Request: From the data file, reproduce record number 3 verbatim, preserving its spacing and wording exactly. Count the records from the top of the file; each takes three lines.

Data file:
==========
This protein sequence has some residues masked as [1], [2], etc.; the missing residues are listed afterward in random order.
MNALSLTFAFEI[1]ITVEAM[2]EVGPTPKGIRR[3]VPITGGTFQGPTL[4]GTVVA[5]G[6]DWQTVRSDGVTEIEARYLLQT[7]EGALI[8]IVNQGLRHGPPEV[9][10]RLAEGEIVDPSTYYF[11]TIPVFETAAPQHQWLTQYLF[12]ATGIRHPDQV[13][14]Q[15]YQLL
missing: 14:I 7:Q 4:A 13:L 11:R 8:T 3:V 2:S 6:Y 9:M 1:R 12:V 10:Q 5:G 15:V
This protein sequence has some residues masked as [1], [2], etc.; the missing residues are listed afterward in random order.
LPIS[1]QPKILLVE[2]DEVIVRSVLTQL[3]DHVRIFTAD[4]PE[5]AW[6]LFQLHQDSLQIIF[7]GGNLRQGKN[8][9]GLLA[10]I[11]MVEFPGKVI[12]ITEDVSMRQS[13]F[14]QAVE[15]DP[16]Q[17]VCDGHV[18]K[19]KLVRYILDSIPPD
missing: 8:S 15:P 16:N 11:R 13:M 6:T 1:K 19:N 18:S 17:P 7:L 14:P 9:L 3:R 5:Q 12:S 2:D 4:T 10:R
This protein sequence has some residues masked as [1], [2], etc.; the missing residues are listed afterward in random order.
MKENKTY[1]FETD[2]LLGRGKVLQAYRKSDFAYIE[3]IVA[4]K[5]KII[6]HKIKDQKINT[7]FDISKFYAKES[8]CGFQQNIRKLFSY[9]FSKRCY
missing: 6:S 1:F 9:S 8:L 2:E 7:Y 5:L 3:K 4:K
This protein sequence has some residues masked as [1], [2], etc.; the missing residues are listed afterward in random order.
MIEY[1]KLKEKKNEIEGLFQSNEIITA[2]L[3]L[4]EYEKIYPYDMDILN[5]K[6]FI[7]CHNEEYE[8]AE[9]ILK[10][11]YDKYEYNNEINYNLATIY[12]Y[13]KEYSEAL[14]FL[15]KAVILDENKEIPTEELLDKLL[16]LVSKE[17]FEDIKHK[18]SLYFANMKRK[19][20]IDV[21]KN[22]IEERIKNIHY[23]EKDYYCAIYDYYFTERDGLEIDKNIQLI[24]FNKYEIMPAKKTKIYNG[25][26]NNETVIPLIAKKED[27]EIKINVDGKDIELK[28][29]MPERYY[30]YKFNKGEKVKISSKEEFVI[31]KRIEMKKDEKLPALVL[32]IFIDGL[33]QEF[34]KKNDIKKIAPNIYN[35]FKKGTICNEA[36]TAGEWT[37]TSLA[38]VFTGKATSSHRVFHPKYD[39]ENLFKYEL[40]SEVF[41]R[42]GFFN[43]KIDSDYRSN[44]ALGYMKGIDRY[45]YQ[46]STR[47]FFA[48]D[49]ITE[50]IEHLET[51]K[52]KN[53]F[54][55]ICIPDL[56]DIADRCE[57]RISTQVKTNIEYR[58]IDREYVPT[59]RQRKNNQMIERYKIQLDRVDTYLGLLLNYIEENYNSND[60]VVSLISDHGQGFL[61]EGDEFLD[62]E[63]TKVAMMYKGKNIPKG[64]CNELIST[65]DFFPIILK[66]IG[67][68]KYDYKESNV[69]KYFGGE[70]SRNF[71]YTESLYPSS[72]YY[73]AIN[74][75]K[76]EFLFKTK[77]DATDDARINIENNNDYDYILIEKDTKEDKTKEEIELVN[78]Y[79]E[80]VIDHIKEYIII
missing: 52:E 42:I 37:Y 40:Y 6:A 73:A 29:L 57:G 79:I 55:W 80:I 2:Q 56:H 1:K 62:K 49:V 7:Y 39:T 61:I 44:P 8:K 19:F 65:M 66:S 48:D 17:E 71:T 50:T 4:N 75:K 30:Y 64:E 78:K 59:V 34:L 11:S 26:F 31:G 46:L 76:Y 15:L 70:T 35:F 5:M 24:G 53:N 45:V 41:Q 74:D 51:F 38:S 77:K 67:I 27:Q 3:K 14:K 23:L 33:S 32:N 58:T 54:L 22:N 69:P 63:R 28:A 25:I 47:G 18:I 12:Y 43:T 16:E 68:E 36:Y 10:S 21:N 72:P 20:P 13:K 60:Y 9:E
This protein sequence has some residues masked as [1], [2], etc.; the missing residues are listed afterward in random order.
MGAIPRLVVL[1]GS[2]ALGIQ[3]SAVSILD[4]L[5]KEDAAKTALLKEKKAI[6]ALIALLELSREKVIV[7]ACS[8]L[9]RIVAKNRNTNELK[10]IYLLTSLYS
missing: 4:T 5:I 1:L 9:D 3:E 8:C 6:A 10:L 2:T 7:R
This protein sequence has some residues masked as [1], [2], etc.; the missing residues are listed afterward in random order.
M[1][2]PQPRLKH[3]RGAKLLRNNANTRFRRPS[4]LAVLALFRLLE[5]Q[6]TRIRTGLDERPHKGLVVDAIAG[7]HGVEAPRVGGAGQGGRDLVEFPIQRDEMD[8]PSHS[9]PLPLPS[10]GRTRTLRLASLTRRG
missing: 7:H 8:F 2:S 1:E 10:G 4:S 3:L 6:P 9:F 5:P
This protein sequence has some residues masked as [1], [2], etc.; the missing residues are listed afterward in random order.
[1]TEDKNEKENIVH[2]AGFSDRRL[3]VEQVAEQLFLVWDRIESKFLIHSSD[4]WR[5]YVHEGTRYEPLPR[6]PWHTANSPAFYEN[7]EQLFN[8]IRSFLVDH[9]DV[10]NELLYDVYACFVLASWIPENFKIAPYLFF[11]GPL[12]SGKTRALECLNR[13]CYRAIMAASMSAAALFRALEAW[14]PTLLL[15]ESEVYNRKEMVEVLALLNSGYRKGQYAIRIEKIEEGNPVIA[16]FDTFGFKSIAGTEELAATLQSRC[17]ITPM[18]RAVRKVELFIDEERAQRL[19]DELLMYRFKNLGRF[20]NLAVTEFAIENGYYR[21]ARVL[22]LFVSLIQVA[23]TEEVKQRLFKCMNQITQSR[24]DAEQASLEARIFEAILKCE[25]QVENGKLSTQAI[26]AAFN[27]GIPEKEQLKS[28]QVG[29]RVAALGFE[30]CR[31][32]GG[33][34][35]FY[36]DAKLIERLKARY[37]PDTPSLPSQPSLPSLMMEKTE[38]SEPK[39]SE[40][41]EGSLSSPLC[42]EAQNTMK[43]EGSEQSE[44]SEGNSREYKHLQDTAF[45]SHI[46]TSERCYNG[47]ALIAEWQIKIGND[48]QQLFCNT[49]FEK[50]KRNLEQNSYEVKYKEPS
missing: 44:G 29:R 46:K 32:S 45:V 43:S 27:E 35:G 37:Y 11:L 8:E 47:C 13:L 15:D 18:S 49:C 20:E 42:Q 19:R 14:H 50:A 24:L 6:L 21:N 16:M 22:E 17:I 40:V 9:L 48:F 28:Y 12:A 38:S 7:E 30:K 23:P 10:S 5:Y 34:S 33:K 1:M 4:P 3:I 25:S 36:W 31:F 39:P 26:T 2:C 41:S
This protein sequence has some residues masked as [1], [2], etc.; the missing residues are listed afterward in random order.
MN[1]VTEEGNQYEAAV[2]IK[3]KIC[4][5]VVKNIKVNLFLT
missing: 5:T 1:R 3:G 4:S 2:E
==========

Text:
This protein sequence has some residues masked as [1], [2], etc.; the missing residues are listed afterward in random order.
MKENKTY[1]FETD[2]LLGRGKVLQAYRKSDFAYIE[3]IVA[4]K[5]KII[6]HKIKDQKINT[7]FDISKFYAKES[8]CGFQQNIRKLFSY[9]FSKRCY
missing: 6:S 1:F 9:S 8:L 2:E 7:Y 5:L 3:K 4:K